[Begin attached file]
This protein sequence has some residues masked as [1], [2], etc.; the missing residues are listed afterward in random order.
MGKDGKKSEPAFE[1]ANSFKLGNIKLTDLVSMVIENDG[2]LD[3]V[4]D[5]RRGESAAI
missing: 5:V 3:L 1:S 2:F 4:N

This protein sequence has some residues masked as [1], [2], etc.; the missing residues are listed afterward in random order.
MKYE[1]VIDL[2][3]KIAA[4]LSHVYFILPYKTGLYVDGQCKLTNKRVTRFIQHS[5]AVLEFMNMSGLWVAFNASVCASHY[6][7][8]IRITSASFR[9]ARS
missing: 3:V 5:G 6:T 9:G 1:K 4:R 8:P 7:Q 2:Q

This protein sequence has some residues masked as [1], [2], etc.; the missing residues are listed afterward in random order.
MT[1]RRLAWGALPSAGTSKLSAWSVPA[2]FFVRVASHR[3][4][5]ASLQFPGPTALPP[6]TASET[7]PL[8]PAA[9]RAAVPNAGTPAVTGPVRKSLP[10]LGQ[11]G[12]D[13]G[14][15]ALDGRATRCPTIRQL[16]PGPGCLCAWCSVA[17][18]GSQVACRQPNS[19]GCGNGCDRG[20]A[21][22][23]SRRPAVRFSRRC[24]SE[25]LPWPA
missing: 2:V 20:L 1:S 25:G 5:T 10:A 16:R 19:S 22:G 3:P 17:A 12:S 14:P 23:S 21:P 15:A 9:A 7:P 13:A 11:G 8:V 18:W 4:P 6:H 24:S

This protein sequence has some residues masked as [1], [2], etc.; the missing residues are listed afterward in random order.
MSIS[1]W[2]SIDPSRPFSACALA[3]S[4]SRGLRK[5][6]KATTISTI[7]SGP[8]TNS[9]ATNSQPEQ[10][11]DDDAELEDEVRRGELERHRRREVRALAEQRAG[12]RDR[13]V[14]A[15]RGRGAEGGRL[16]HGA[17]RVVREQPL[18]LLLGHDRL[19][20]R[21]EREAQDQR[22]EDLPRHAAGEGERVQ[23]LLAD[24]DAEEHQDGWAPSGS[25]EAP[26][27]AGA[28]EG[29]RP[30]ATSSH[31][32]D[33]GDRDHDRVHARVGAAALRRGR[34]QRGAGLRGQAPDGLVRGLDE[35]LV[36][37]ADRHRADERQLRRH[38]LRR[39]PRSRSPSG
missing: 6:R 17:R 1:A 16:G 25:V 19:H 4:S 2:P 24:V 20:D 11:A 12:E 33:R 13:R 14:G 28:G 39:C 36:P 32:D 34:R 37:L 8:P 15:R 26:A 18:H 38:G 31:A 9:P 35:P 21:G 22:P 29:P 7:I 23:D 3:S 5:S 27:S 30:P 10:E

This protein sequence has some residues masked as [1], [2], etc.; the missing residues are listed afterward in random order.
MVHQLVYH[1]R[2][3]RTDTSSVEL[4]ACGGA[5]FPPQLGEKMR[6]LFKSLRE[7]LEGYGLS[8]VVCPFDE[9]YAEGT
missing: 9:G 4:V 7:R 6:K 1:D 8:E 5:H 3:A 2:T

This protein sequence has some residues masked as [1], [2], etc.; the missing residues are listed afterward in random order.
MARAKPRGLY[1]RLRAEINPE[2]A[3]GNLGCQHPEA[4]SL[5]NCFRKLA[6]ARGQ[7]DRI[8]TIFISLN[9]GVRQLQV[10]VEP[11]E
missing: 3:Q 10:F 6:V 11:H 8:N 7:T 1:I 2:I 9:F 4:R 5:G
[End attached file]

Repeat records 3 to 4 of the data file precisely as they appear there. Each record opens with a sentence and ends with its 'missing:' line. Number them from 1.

This protein sequence has some residues masked as [1], [2], etc.; the missing residues are listed afterward in random order.
MT[1]RRLAWGALPSAGTSKLSAWSVPA[2]FFVRVASHR[3][4][5]ASLQFPGPTALPP[6]TASET[7]PL[8]PAA[9]RAAVPNAGTPAVTGPVRKSLP[10]LGQ[11]G[12]D[13]G[14][15]ALDGRATRCPTIRQL[16]PGPGCLCAWCSVA[17][18]GSQVACRQPNS[19]GCGNGCDRG[20]A[21][22][23]SRRPAVRFSRRC[24]SE[25]LPWPA
missing: 2:V 20:L 1:S 25:G 5:T 10:A 16:R 19:S 22:G 3:P 17:A 12:S 14:P 23:S 21:P 15:A 9:A 7:P 13:A 11:G 8:V 18:W 4:P 6:H 24:S

This protein sequence has some residues masked as [1], [2], etc.; the missing residues are listed afterward in random order.
MSIS[1]W[2]SIDPSRPFSACALA[3]S[4]SRGLRK[5][6]KATTISTI[7]SGP[8]TNS[9]ATNSQPEQ[10][11]DDDAELEDEVRRGELERHRRREVRALAEQRAG[12]RDR[13]V[14]A[15]RGRGAEGGRL[16]HGA[17]RVVREQPL[18]LLLGHDRL[19][20]R[21]EREAQDQR[22]EDLPRHAAGEGERVQ[23]LLAD[24]DAEEHQDGWAPSGS[25]EAP[26][27]AGA[28]EG[29]RP[30]ATSSH[31][32]D[33]GDRDHDRVHARVGAAALRRGR[34]QRGAGLRGQAPDGLVRGLDE[35]LV[36][37]ADRHRADERQLRRH[38]LRR[39]PRSRSPSG
missing: 6:R 17:R 1:A 16:G 25:V 19:H 4:S 2:P 24:V 20:D 11:A 12:E 33:R 13:R 14:G 28:G 39:C 36:P 32:D 34:R 37:L 8:P 15:R 26:A 18:H 38:G 31:A 9:P 35:P 21:G 22:P 29:P 7:I 23:D 3:S 5:S 27:S 30:P 10:E